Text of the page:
1280px-Alan_Cumming

Courtesy of Christopher Macsurak via Wikimedia Commons

Alan Cumming

It’s no surprise to find that Alan Cumming has E.M.Forster’s famous quote, “Only Connect” tattooed on his arm. As one of our most engaging and versatile actors, he’s been connecting with U.S. audiences ever since 1998, when he stepped into the shoes of the emcee in Sam Mendes’s award-winning Broadway revival of Cabaret. Since then he has charmed us in movies that run the gamut  from crowd pleasers like Spy Kids to intensely-observed indies such as Any Day Now, and penned a frank and best-selling memoir, Not My Father’s Son. But he is perhaps best known as the Machiavellian fixer Eli Gold on the long-running CBS courtroom drama, The Good Wife. His native Scotland is reflected in several of his favorite books, but he also leaves room for Christopher and His Kind, the real-life account of the people and events behind his Berlin novels on which Cabaret is based.

Below are Alan Cumming’s favorite books, available to purchase as a set or individually.

$159.65 BUY ENTIRE BOOK COLLECTION
1

The Trick Is To Keep Breathing

Janice Galloway
This is like a Scottish Catcher in the Rye. You actually feel you're inside this women's head, it is that visceral. And having experienced a downward spiral myself, I so admire her accuracy in every detail.

$13.95

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2

The Passion

Jeanette Winterson
Again it's all about the visceral! She understands yearning like no one else. And also I love a good historic European romp.

$14.95

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3

The Blind Assassin

Margaret Atwood
Margaret Atwood is so clever and brilliant, just reading her book and keeping up with it made me feel like a genius. But to engage a reader emotionally over so many different story lines is awe-inspiring.

$16.00

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4

Christopher and His Kind

Christopher Isherwood

This is the unedited and unadulterated version of the stories that made up Isherwood’s books Goodbye To Berlin and Mr Norris Changes Trains, which were the source material for the play I Am A Camera and later the musical Cabaret. I find it fascinating that Isherwood still writes about himself in the third person. An interesting literary device, yet it feels like a smokescreen and leaves you wondering how much more there is to tell.

$17.00

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5

Lanark: A Life in Four Books

Alasdair Gray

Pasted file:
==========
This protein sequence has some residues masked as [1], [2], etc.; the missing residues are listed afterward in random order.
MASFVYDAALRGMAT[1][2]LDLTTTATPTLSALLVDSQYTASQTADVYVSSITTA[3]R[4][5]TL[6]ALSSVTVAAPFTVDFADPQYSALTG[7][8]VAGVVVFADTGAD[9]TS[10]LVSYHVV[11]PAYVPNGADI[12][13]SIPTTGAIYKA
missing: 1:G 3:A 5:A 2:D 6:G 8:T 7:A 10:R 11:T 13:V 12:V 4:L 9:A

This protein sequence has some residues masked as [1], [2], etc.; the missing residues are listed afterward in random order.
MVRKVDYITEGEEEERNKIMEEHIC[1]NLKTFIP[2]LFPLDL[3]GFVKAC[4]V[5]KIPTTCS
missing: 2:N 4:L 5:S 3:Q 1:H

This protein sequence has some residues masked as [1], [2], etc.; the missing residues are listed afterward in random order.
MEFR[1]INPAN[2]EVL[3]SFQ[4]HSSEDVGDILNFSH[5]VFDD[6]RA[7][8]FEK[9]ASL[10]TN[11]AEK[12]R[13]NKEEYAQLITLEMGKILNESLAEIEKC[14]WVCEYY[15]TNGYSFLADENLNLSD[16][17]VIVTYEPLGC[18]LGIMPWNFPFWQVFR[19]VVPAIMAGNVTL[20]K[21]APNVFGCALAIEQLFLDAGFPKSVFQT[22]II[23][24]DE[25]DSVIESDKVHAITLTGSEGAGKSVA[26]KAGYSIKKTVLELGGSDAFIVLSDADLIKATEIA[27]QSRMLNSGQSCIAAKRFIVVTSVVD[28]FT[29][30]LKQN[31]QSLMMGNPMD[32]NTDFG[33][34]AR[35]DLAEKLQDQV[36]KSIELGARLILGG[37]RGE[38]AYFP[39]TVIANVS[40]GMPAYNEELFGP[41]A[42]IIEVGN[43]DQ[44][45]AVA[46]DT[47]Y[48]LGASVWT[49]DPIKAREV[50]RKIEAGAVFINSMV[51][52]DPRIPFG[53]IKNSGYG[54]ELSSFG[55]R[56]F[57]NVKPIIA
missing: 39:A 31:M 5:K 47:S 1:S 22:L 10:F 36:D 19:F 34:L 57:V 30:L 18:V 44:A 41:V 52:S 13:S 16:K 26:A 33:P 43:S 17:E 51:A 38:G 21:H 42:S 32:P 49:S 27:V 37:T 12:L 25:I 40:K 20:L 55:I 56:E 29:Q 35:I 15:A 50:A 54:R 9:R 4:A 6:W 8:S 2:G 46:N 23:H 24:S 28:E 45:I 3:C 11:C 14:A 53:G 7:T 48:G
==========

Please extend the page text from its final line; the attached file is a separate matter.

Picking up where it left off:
This is an epic modern Scottish classic. Gray is a renowned artist as well as author and here he paints a dystopian Glasgow that is mesmerizing and terrifying in equal measures.

$18.95

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6

Close Up

John Fraser
This is a beautifully written memoir that is completely frank and fascinating about life in the ‘60s as an up and coming matinee idol who just happens to be gay.

$18.95

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7

Maggie and Me

Damian Barr
Margaret Thatcher loomed over my youth, and so she did with Damian Barr’s, though more pointedly and intricately woven in his. This is harrowing family saga but written with an abundance of wit and tenderness.

$16.00

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8

The Beautiful Room Is Empty

Edmund White
I found this book so educational in terms of what it must have been like to grow up in America, discovering you need to harbor a secret. And the yearning in these pages is so palpable.

$15.95

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9

Five on a Treasure Island

Enid Blyton
I grew up reading the Famous Five books, and recently I reread the first one and was shocked to realize it contains the first trans person I ever encountered, and also how much its almost fetishistic description of food had everything to do with the rationing that Britain was ensuring at the time. Lashings and lashing of ginger beer!

$12.95

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10

After Leaving Mr. Mackenzie

Jean Rhys
This is the story of a woman who has been discarded and who will not go down gently. If ever there was an unsung heroine of feminist literature, it is the amazing Jean Rhys.

$14.95

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